Yes, your HGTV addiction is a management tool. It can help you turn your office into an inspiring and functional workplace that makes your employees like coming to work.
Have a Clear Focal Point. If you’re a fan of just about any of the home makeover programs, you know that the biggest crime a room can commit is not having a focal point. The focal point is the place the eye goes first, the spot where people gravitate, the central element that defines the space. In the home, this is usually a fireplace. Sadly, in the office, it’s usually the copy machine.
What should the office focal point be? It really depends on your organization. Maybe it’s the inspirational view outside the window. Or maybe it’s your central meeting area. Or your system for tracking performance metrics. Maybe it’s a visual representation of your mission. (I love this open plan office at charity: water with the vibrant photos of the people they serve.) Whatever you choose as your focal point, it’s the heart of your design. It should represent the culture and vision of your organization.
Create an Open Floor Plan. Tune in to House Hunters or House Hunters International and you quickly learn that the one thing everyone is looking is an “open floor plan”. Chopped up, closed off rooms are out. The great room is in. Why? Because it promotes interaction. (And, as every house hunter points out, it’s “great for entertaining”.) Thus, the open floor plan is a must in real estate. And it defines the modern office as well.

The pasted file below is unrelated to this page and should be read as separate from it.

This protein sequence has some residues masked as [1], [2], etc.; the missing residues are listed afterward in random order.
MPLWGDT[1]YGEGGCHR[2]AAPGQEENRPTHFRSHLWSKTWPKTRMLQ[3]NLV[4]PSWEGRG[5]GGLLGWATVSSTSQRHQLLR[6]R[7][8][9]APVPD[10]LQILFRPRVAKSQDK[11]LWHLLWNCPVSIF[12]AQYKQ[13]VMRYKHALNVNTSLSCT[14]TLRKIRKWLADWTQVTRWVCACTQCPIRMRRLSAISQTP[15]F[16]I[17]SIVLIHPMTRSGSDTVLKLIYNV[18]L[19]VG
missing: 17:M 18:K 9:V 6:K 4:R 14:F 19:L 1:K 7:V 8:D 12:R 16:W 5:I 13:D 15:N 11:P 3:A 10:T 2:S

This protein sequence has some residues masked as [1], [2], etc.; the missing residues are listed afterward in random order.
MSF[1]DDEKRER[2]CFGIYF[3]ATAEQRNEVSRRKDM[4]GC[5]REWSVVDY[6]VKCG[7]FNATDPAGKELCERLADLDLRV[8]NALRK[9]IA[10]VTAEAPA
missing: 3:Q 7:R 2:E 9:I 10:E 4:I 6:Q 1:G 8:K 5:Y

But…as an introvert, I know that open concept can be very draining. So to make it comfortable and functional for everyone, you need to have defined areas for different types of interaction. Create activity zones (a la the ubiquitous “conversation area” beloved by all designers). Allow your team to choose what they need at a particular time, whether it’s a space for focused, individual work, a comfortable spot for a one-on-one, or a flexible room for group brainstorming.
Keep it Updated. Every HGTV fan knows that the kiss of death for any design is to look “dated”. Brass fixtures, tiled countertops, shag carpeting. No sale. Why? Because no one wants to live in a time capsule. But more importantly, it’s a red flag that other, non-cosmetic, maintenance has been neglected as well.
It’s the same in your office. Giving the workplace a face lift every now and then indicates that your organization invests in its employees, cares about their needs, and wants them to feel that work is a nice place to be. A can of paint, some fresh art on the walls and decent technology can go a long way.